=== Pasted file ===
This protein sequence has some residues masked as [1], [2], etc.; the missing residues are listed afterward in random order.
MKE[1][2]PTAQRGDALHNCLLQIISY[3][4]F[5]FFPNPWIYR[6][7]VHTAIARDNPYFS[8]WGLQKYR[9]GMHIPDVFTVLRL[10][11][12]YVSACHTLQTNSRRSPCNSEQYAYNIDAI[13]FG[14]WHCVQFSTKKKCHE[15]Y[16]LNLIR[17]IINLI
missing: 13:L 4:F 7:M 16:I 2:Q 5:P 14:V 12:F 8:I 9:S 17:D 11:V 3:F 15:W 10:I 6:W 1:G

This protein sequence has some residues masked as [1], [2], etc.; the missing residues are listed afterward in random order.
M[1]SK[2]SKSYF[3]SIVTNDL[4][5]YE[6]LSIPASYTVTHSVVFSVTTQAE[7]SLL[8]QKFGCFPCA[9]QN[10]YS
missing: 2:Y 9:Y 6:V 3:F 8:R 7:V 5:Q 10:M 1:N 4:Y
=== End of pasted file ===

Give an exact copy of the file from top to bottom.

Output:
This protein sequence has some residues masked as [1], [2], etc.; the missing residues are listed afterward in random order.
MKE[1][2]PTAQRGDALHNCLLQIISY[3][4]F[5]FFPNPWIYR[6][7]VHTAIARDNPYFS[8]WGLQKYR[9]GMHIPDVFTVLRL[10][11][12]YVSACHTLQTNSRRSPCNSEQYAYNIDAI[13]FG[14]WHCVQFSTKKKCHE[15]Y[16]LNLIR[17]IINLI
missing: 13:L 4:F 7:M 16:I 2:Q 5:P 14:V 12:F 8:I 9:S 17:D 11:V 3:F 15:W 10:I 6:W 1:G

This protein sequence has some residues masked as [1], [2], etc.; the missing residues are listed afterward in random order.
M[1]SK[2]SKSYF[3]SIVTNDL[4][5]YE[6]LSIPASYTVTHSVVFSVTTQAE[7]SLL[8]QKFGCFPCA[9]QN[10]YS
missing: 2:Y 9:Y 6:V 3:F 8:R 7:V 5:Q 10:M 1:N 4:Y